The GIFl46-producing strain is Escherichia coli W3110 transformed by a plasmid vector bearing a DNA fragment coding for the above-described GIF146 and represented by the DNA sequence (II) . TGC TAC TGC CAG GAC CCA TAC GTG AAG GAA ACG ATG ACG GTC CTG GGT ATG CAC TTC CTT

GCT GAA AAC CTG AAG AAA TAC TTC AAC GCT CGA CTT TTG GAC TTC TTT ATG AAG TTG CGA

5 GGT CAT TCT GAC GTT GCT GAC AAC GGT ACT CCA GTA AGA CTG CAA CGA CTG TTG CCA TGA

CTG TTC CTG GGT ATC CTG AAA AAC TGG AAA GAC AAG GAC CCA TAG GAC TTT TTG ACC TTT

GAA GAA TCT GAC CGT AAA ATC ATG CAG TCT 10 CTT CTT AGA CTG GCA TTT TAG TAC GTC AGA

CAG ATC GTT TCT TTC TAC TTC AAG CTG TTC GTC TAG CAA AGA AAG ATG AAG TTC GAC AAG

AAA AAC TTC AAG GAC GAC CAG TCT ATC CAG TTT TTG AAG TTC CTG CTG GTC AGA TAG GTC

15 AAA TCT GTT GAA ACT ATC AAG GAA GAC ATG TTT AGA CAA CTT TGA TAG TTC CTT CTG TAC

AAC GTT AAG TTC TTC AAC TCT AAC AAG AAA TTG CAA TTC AAG AAG TTG AGA TTG TTC TTT AAG CGT GAC GAC TTC GAA AAG CTT ACT AAC TTC GCA CTG CTG AAG CTT TTC GAA TGA TTG

TAC TCT GTT ACT GAC CTT AAT GTA CAG CGT ATG AGA CAA TGA CTG GAA TTA CAT GTC GCA

AAA GCT ATC CAT GAA CTG ATC CAG GTT ATG TTT CGA TAG GTA CTT GAC TAG GTC CAA TAC

GCT GAA CTG TCC CCG GCT GCT AAA ACT GGT CGA CTT GAC AGG GGC CGA CGA TTT TGA CCA

AAG CGT AAA AGA TCT CAG ATG CTG TTC CGT TTC GCA TTT TCT AGA GTC TAC GAC AAC GCA

GGT CGT CGT GCT TCT CAG TAA

CCA GCA GCA CGA AGA GTC ATT (II)

On the other hand, the strain (W3110/pIN5T4Nl43) capable of producing a polypeptide having h-IFN-γ activity and represented by the following amino acid sequence (III) can be produced as explained below with reference to Examples. This polypeptide is referred to as GIF143 hereunder. *

Gin Asp Pro Tyr Val Lys Glu Ala Glu Asn

Leu Lys Lys Tyr Phe Asn Ala Gly His Ser Asp Val Ala Asp Asn Gly Thr Leu Phe Leu Gly lie Leu Lys Asn Trp Lys Glu Glu Ser Asp Arg Lys lie Met Gin Ser Gin lie Val Ser Phe Tyr Phe Lys Leu Phe Lys Asn Phe Lys Asp Asp Gin Ser lie Gin Lys Ser Val Glu Thr lie Lys Glu Asp Met Asn Val Lys Phe Phe Asn Ser Asn Lys Lys Lys Arg Asp Asp Phe Glu Lys Leu Thr Asn Tyr Ser Val Thr Asp Leu Asn Val Gin Arg Lys Ala lie His Glu Leu lie Gin Val Met Ala Glu Leu Ser Pro Ala Ala Lys Thr Gly Lys Arg Lys Arg Ser Gin Met Leu Phe Arg Gly Arg Arg Ala Ser Gin (III)

In this amino acid sequence. Gin* represents Gin or p-Gln.

Furthermore, the DNA fragment shown by the following DNA sequence coding for the polypeptide

(GIF143) may be used for production of the intended plasmid vector.

CAG GAC CCA TAC GTG AAG GAA GCT GAA AAC GTC CTG GGT ATG CAC TTC CTT CGA CTT TTG CTG AAG AAA TAC TTC AAC GCT GGT CAT TCT GAC TTC TTT ATG AAG TTG CGA CCA GTA AGA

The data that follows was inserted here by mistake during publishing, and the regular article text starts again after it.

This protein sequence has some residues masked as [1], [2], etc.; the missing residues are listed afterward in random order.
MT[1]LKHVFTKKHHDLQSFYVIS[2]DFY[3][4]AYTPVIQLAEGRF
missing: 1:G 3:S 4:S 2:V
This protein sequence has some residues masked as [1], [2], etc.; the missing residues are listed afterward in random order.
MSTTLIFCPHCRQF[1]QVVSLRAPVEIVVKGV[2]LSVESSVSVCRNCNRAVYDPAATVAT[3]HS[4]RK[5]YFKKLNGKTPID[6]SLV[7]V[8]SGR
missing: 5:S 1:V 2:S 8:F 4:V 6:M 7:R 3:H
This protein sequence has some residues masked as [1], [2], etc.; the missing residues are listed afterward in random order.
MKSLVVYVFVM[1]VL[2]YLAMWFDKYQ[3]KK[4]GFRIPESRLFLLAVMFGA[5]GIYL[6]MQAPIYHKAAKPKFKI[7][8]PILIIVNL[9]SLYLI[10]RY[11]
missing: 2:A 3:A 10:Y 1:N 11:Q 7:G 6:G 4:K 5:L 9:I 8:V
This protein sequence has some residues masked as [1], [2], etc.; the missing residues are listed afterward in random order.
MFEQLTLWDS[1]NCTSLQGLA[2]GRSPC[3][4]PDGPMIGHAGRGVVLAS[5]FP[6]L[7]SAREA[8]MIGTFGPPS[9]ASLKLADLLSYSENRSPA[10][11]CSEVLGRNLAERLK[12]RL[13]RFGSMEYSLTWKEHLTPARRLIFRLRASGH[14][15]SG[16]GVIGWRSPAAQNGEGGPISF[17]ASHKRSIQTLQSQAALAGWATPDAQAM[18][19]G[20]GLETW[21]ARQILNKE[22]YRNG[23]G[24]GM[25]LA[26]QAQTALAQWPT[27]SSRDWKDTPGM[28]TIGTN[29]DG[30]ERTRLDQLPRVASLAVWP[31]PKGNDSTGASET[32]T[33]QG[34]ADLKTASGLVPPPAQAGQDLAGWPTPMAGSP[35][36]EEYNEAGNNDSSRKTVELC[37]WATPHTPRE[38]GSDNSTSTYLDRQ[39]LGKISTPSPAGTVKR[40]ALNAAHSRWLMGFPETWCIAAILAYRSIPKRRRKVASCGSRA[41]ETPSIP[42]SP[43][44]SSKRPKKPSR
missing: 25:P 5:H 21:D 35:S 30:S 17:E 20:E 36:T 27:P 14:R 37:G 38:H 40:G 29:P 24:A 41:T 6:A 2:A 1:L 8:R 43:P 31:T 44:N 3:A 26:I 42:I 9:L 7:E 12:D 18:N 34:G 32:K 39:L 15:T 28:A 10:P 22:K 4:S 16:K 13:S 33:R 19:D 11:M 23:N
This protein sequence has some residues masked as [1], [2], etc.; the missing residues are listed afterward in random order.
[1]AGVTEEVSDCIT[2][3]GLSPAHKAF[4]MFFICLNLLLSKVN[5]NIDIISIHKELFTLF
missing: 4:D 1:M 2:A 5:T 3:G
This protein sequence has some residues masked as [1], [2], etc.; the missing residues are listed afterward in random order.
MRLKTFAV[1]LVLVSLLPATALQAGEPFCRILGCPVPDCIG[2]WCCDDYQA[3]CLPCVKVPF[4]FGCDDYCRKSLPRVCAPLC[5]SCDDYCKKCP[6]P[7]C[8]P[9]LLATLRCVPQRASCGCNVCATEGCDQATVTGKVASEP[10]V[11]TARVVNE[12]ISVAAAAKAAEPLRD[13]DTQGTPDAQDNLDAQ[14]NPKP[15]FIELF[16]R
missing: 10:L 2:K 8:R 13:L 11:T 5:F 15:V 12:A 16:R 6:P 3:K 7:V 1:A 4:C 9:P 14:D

GAC GTT GCT GAC AAC GGT ACT CTG TTC CTG CTG CAA CGA CTG TTG CCA TGA GAC AAG GAC

GGT ATC CTG AAA AAC TGG AAA GAA GAA TCT CCA TAG GAC TTT TTG ACC TTT CTT CTT AGA

GAC CGT AAA ATC ATG CAG TCT CAG ATC GTT CTG GCA TTT TAG TAC GTC AGA GTC TAG CAA

4

TCT TTC TAC TTC AAG CTG TTC AAA AAC TTC AGA AAG ATG AAG TTC GAC AAG TTT TTG AAG

AAG GAC GAC CAG TCT ATC CAG AAA TCT GTT TTC CTG CTG GTC AGA TAG GTC TTT AGA CAA

GAA ACT ATC AAG GAA GAC ATG AAC GTT AAG CTT TGA TAG TTC CTT CTG TAC TTG CAA TTC

TTC TTC AAC TCT AAC AAG AAA AAG CGT GAC AAG AAG TTG AGA TTG TTC TTT TTC GCA CTG

GAC TTC GAA AAG CTT ACT AAC TAC TCT GTT CTG AAG CTT TTC GAA TGA TTG ATG AGA CAA ACT GAC CTT AAT GTA CAG CGT AAA GCT ATC TGA CTG GAA TTA CAT GTC GCA TTT CGA TAG

CAT GAA CTG ATC CAG GTT ATG GCT GAA CTG GTA CTT GAC TAG GTC CAA TAC CGA CTT GAC

TCC CCG GCT GCT AAA ACT GGT AAG CGT AAA AGG GGC CGA CGA TTT TGA CCA TTC GCA TTT

AGA TCT CAG ATG CTG TTC CGT GGT CGT CGT TCT AGA GTC TAC GAC AAG GCA CCA GCA GCA

GCT TCT CAG TAA CGA AGA GTC ATT

Brief Description of Drawings Figure 1 is a figure illustrating construc¬ tion scheme of plasmid vector pIN5T4Nl43 used for transformation of Escherichia coli to produce GIF143 which will be purified by the method of the present invention.

Figure 2 is a flow diagram of a preferred embodiment of the gamma interferon purification process of the present invention. Figure 3 is a flow diagram of a more preferred embodiment of this purification process showing primarily chromatographic purification means.

Figure 4 is a flow diagram of a particularly preferred embodiment of the present invention.

Figure 5 is a photograph which shows the protein bands of SDS-PAGE obtained by disrupting the cells (W3110/pIN5T4N146) in a buffer solution containing a different concentration of zinc chloride and subjecting the supernatant to SDS-PAGE.

Figure 6 is a photograph which shows the protein bands of SDS-PAGE obtained by using copper sulfate in the place of zinc chloride. Figure 7 is a photograph which shows the protein bands of SDS-PAGE obtained by disrupting the cells (W3110/pIN5T4N143) in a buffer solution containing a different concentration of zinc chloride and subjecting the supernatant to SDS-PAGE.

The production is explained with reference to Fig. 1, in which the DNA fragment obtained by Aatll and Bglll digestion of pGIF54, which is essentially the same plasmid as pGIF4 disclosed in Japanese Patent Public Disclosure No. 201995/1983, is further treated with Avail to obtain an Avall-Bglll DNA fragment as shown in Fig. 1. Then, the intended plasmid pIN5T4Nl43 is obtained by inserting in the presence of a DNA ligase a synthetic linker DNA fragment represented by